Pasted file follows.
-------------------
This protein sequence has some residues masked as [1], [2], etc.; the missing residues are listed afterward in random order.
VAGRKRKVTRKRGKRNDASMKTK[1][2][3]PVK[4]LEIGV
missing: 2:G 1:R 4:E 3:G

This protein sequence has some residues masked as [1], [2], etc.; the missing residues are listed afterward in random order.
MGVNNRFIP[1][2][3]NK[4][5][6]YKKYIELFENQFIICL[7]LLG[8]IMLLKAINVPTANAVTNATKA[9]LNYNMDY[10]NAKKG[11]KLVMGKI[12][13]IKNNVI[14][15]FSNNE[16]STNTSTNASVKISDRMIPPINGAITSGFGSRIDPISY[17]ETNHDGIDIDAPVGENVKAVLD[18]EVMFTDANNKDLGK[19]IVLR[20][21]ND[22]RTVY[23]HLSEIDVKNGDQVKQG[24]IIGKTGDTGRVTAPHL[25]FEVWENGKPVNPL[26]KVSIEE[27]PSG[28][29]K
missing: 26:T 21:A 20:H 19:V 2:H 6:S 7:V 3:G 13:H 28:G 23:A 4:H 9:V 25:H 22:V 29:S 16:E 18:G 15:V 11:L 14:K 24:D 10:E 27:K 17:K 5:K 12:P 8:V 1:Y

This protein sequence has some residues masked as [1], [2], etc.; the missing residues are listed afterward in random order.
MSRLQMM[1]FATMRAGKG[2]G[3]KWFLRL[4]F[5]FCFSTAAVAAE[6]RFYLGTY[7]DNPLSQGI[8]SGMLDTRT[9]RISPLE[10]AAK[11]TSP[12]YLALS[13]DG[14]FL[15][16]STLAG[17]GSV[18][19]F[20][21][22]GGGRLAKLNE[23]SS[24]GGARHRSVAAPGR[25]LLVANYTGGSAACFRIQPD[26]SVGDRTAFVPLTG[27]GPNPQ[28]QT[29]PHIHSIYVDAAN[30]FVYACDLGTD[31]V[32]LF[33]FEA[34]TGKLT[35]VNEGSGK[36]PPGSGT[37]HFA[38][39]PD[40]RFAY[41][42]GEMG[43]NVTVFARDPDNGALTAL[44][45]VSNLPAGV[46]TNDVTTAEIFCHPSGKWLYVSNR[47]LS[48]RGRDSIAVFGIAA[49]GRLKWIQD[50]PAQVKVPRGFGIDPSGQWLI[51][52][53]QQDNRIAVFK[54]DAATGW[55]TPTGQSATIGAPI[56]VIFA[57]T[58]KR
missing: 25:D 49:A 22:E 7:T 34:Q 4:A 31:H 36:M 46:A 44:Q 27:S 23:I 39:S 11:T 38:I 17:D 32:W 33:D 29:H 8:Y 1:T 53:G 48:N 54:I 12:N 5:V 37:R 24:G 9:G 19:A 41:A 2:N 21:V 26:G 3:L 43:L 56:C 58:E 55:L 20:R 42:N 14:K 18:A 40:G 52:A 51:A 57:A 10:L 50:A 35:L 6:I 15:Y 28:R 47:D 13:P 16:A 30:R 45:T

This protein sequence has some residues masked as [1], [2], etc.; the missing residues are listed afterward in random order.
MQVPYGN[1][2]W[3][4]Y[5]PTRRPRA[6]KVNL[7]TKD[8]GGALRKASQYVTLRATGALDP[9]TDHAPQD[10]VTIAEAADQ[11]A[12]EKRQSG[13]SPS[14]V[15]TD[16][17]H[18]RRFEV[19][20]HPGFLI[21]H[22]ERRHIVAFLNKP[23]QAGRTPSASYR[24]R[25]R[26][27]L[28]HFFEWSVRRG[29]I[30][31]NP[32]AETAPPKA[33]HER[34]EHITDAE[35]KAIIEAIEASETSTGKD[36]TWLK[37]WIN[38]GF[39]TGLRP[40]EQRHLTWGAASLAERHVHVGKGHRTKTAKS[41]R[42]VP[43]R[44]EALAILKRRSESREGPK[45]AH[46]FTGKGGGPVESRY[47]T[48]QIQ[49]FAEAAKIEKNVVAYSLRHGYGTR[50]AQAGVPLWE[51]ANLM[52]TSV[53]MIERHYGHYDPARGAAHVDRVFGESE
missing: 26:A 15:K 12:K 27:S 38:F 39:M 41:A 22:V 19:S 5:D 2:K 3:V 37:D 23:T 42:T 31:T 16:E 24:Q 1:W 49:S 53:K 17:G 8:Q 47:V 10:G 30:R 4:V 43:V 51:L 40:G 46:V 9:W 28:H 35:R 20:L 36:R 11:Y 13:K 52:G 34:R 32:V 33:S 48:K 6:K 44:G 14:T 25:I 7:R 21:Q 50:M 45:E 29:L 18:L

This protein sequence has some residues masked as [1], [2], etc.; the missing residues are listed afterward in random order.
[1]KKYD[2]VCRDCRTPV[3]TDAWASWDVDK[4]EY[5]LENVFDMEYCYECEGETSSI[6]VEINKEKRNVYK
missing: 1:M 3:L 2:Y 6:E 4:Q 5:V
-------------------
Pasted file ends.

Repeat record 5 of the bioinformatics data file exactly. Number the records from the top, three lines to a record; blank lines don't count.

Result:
This protein sequence has some residues masked as [1], [2], etc.; the missing residues are listed afterward in random order.
[1]KKYD[2]VCRDCRTPV[3]TDAWASWDVDK[4]EY[5]LENVFDMEYCYECEGETSSI[6]VEINKEKRNVYK
missing: 1:M 3:L 2:Y 6:E 4:Q 5:V